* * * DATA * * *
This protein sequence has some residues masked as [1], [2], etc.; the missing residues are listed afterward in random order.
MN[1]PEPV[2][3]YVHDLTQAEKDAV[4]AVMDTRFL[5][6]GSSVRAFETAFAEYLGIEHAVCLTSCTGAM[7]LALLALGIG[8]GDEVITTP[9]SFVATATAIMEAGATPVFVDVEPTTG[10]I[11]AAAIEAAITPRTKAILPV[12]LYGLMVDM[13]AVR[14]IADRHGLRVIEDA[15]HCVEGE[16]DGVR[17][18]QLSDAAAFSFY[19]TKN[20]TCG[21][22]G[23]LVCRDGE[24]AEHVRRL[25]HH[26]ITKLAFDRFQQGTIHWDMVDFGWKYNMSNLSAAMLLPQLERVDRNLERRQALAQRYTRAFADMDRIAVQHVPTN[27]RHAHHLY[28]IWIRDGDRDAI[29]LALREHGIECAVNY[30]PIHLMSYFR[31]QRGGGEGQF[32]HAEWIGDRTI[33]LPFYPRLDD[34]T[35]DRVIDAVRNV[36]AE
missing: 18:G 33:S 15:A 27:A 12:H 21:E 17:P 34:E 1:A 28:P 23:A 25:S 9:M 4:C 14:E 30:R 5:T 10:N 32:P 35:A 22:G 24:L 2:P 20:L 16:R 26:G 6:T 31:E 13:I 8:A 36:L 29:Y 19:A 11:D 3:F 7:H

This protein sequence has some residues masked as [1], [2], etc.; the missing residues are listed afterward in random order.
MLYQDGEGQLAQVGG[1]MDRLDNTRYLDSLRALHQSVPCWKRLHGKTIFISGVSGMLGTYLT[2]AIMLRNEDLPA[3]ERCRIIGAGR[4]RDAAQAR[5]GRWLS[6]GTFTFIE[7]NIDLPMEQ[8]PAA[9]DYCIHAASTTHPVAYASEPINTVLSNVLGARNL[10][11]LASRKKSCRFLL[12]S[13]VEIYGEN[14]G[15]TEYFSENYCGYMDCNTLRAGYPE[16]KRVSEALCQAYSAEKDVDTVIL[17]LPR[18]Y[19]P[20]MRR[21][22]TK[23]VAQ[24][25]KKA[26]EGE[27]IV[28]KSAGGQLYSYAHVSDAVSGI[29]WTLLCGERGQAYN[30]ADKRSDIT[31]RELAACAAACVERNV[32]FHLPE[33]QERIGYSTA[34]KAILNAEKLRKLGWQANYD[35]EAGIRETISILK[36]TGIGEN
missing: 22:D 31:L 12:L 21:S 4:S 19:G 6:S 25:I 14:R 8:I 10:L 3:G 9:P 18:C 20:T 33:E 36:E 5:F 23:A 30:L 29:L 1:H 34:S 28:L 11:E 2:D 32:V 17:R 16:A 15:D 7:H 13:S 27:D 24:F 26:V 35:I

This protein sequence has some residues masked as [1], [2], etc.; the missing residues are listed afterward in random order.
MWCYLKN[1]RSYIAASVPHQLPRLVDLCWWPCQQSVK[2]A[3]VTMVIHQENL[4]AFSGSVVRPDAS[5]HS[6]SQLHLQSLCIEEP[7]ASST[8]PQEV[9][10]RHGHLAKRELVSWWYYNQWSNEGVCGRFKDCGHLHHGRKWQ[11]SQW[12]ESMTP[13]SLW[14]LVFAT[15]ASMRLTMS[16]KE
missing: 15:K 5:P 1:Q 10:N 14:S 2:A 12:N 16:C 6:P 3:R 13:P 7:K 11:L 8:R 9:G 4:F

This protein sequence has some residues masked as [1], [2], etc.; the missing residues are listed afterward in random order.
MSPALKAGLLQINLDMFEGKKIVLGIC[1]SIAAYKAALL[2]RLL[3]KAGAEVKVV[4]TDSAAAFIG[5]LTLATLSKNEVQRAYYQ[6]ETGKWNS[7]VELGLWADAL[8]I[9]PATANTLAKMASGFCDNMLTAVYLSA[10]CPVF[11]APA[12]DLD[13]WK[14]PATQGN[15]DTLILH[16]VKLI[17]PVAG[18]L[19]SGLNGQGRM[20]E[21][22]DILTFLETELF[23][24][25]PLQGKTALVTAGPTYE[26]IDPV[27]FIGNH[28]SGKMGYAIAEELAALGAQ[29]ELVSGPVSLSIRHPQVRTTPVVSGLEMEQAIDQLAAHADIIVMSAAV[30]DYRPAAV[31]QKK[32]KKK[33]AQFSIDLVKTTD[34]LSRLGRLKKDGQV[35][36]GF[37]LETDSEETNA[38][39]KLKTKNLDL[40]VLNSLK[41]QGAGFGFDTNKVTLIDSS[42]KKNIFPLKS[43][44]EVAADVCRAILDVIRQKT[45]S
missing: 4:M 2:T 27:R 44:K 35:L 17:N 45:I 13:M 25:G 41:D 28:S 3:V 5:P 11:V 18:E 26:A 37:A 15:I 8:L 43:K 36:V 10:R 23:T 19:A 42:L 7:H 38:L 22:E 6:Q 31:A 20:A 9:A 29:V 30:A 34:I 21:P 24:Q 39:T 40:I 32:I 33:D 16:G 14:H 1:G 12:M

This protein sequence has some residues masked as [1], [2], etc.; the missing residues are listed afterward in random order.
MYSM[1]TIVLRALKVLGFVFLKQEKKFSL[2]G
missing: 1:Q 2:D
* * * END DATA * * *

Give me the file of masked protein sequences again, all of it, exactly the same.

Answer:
This protein sequence has some residues masked as [1], [2], etc.; the missing residues are listed afterward in random order.
MN[1]PEPV[2][3]YVHDLTQAEKDAV[4]AVMDTRFL[5][6]GSSVRAFETAFAEYLGIEHAVCLTSCTGAM[7]LALLALGIG[8]GDEVITTP[9]SFVATATAIMEAGATPVFVDVEPTTG[10]I[11]AAAIEAAITPRTKAILPV[12]LYGLMVDM[13]AVR[14]IADRHGLRVIEDA[15]HCVEGE[16]DGVR[17][18]QLSDAAAFSFY[19]TKN[20]TCG[21][22]G[23]LVCRDGE[24]AEHVRRL[25]HH[26]ITKLAFDRFQQGTIHWDMVDFGWKYNMSNLSAAMLLPQLERVDRNLERRQALAQRYTRAFADMDRIAVQHVPTN[27]RHAHHLY[28]IWIRDGDRDAI[29]LALREHGIECAVNY[30]PIHLMSYFR[31]QRGGGEGQF[32]HAEWIGDRTI[33]LPFYPRLDD[34]T[35]DRVIDAVRNV[36]AE
missing: 18:G 33:S 15:A 27:A 12:H 21:E 17:P 34:E 1:A 28:P 23:A 25:S 9:M 4:C 14:E 30:R 5:T 10:N 32:P 35:A 22:G 24:L 2:P 20:L 16:R 26:G 6:T 31:E 13:I 8:A 36:L 29:Y 19:A 11:D 3:F 7:H

This protein sequence has some residues masked as [1], [2], etc.; the missing residues are listed afterward in random order.
MLYQDGEGQLAQVGG[1]MDRLDNTRYLDSLRALHQSVPCWKRLHGKTIFISGVSGMLGTYLT[2]AIMLRNEDLPA[3]ERCRIIGAGR[4]RDAAQAR[5]GRWLS[6]GTFTFIE[7]NIDLPMEQ[8]PAA[9]DYCIHAASTTHPVAYASEPINTVLSNVLGARNL[10][11]LASRKKSCRFLL[12]S[13]VEIYGEN[14]G[15]TEYFSENYCGYMDCNTLRAGYPE[16]KRVSEALCQAYSAEKDVDTVIL[17]LPR[18]Y[19]P[20]MRR[21][22]TK[23]VAQ[24][25]KKA[26]EGE[27]IV[28]KSAGGQLYSYAHVSDAVSGI[29]WTLLCGERGQAYN[30]ADKRSDIT[31]RELAACAAACVERNV[32]FHLPE[33]QERIGYSTA[34]KAILNAEKLRKLGWQANYD[35]EAGIRETISILK[36]TGIGEN
missing: 22:D 31:L 12:L 21:S 4:S 19:G 6:S 25:I 14:R 8:I 10:L 3:G 9:P 18:C 20:T 33:E 36:E 5:F 23:A 30:L 29:L 1:H 34:S 28:L 11:E 2:D 32:V 17:R 16:A 15:D 7:H 13:S 27:D 24:F 26:V 35:I

This protein sequence has some residues masked as [1], [2], etc.; the missing residues are listed afterward in random order.
MWCYLKN[1]RSYIAASVPHQLPRLVDLCWWPCQQSVK[2]A[3]VTMVIHQENL[4]AFSGSVVRPDAS[5]HS[6]SQLHLQSLCIEEP[7]ASST[8]PQEV[9][10]RHGHLAKRELVSWWYYNQWSNEGVCGRFKDCGHLHHGRKWQ[11]SQW[12]ESMTP[13]SLW[14]LVFAT[15]ASMRLTMS[16]KE
missing: 15:K 5:P 1:Q 10:N 14:S 2:A 12:N 16:C 6:P 3:R 13:P 7:K 11:L 8:R 9:G 4:F

This protein sequence has some residues masked as [1], [2], etc.; the missing residues are listed afterward in random order.
MSPALKAGLLQINLDMFEGKKIVLGIC[1]SIAAYKAALL[2]RLL[3]KAGAEVKVV[4]TDSAAAFIG[5]LTLATLSKNEVQRAYYQ[6]ETGKWNS[7]VELGLWADAL[8]I[9]PATANTLAKMASGFCDNMLTAVYLSA[10]CPVF[11]APA[12]DLD[13]WK[14]PATQGN[15]DTLILH[16]VKLI[17]PVAG[18]L[19]SGLNGQGRM[20]E[21][22]DILTFLETELF[23][24][25]PLQGKTALVTAGPTYE[26]IDPV[27]FIGNH[28]SGKMGYAIAEELAALGAQ[29]ELVSGPVSLSIRHPQVRTTPVVSGLEMEQAIDQLAAHADIIVMSAAV[30]DYRPAAV[31]QKK[32]KKK[33]AQFSIDLVKTTD[34]LSRLGRLKKDGQV[35][36]GF[37]LETDSEETNA[38][39]KLKTKNLDL[40]VLNSLK[41]QGAGFGFDTNKVTLIDSS[42]KKNIFPLKS[43][44]EVAADVCRAILDVIRQKT[45]S
missing: 4:M 2:T 27:R 44:K 35:L 17:N 45:I 13:M 25:G 41:D 28:S 3:V 5:P 11:V 18:E 26:A 37:A 15:I 8:L 43:K 36:V 10:R 23:T 19:A 42:L 7:H 38:L 22:E 6:Q 31:A 20:A 9:A 29:V 30:A 34:I 21:P 24:Q 39:T 40:I 32:I 33:D 16:G 14:H 1:G 12:M

This protein sequence has some residues masked as [1], [2], etc.; the missing residues are listed afterward in random order.
MYSM[1]TIVLRALKVLGFVFLKQEKKFSL[2]G
missing: 1:Q 2:D